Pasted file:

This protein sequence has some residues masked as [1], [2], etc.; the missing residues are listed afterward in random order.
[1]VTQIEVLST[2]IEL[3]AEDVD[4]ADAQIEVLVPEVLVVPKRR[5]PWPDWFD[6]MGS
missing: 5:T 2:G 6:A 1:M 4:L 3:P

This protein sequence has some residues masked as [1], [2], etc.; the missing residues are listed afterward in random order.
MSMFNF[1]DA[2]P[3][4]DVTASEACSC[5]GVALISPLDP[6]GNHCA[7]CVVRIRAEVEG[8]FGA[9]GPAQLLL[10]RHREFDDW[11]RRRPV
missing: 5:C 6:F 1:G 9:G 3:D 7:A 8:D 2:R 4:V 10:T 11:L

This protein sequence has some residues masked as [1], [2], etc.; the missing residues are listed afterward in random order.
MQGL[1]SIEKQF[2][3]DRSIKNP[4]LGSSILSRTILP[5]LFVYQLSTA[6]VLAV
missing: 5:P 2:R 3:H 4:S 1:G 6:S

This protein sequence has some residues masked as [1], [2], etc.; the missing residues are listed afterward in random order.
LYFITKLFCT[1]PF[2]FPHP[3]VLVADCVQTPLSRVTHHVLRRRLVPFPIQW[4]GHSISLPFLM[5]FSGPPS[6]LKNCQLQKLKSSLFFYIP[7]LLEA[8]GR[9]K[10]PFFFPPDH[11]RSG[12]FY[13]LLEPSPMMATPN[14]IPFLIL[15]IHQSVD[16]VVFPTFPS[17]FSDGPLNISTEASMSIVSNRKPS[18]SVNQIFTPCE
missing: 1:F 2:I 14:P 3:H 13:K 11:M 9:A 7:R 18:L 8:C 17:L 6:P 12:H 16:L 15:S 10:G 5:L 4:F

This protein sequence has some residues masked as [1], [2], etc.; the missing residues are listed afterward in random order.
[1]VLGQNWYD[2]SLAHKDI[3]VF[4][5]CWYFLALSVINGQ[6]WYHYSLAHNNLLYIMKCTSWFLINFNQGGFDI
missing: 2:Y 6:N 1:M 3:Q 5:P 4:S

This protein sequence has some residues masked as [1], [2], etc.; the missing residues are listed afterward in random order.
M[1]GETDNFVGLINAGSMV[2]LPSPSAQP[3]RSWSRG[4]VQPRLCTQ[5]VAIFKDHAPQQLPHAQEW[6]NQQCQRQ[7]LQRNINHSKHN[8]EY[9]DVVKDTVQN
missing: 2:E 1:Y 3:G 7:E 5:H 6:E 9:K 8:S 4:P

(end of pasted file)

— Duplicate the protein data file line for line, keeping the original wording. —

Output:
This protein sequence has some residues masked as [1], [2], etc.; the missing residues are listed afterward in random order.
[1]VTQIEVLST[2]IEL[3]AEDVD[4]ADAQIEVLVPEVLVVPKRR[5]PWPDWFD[6]MGS
missing: 5:T 2:G 6:A 1:M 4:L 3:P

This protein sequence has some residues masked as [1], [2], etc.; the missing residues are listed afterward in random order.
MSMFNF[1]DA[2]P[3][4]DVTASEACSC[5]GVALISPLDP[6]GNHCA[7]CVVRIRAEVEG[8]FGA[9]GPAQLLL[10]RHREFDDW[11]RRRPV
missing: 5:C 6:F 1:G 9:G 3:D 7:A 8:D 2:R 4:V 10:T 11:L

This protein sequence has some residues masked as [1], [2], etc.; the missing residues are listed afterward in random order.
MQGL[1]SIEKQF[2][3]DRSIKNP[4]LGSSILSRTILP[5]LFVYQLSTA[6]VLAV
missing: 5:P 2:R 3:H 4:S 1:G 6:S

This protein sequence has some residues masked as [1], [2], etc.; the missing residues are listed afterward in random order.
LYFITKLFCT[1]PF[2]FPHP[3]VLVADCVQTPLSRVTHHVLRRRLVPFPIQW[4]GHSISLPFLM[5]FSGPPS[6]LKNCQLQKLKSSLFFYIP[7]LLEA[8]GR[9]K[10]PFFFPPDH[11]RSG[12]FY[13]LLEPSPMMATPN[14]IPFLIL[15]IHQSVD[16]VVFPTFPS[17]FSDGPLNISTEASMSIVSNRKPS[18]SVNQIFTPCE
missing: 1:F 2:I 14:P 3:H 13:K 11:M 9:A 7:R 18:L 8:C 17:L 6:P 12:H 16:L 15:S 10:G 5:L 4:F

This protein sequence has some residues masked as [1], [2], etc.; the missing residues are listed afterward in random order.
[1]VLGQNWYD[2]SLAHKDI[3]VF[4][5]CWYFLALSVINGQ[6]WYHYSLAHNNLLYIMKCTSWFLINFNQGGFDI
missing: 2:Y 6:N 1:M 3:Q 5:P 4:S

This protein sequence has some residues masked as [1], [2], etc.; the missing residues are listed afterward in random order.
M[1]GETDNFVGLINAGSMV[2]LPSPSAQP[3]RSWSRG[4]VQPRLCTQ[5]VAIFKDHAPQQLPHAQEW[6]NQQCQRQ[7]LQRNINHSKHN[8]EY[9]DVVKDTVQN
missing: 2:E 1:Y 3:G 7:E 5:H 6:E 9:K 8:S 4:P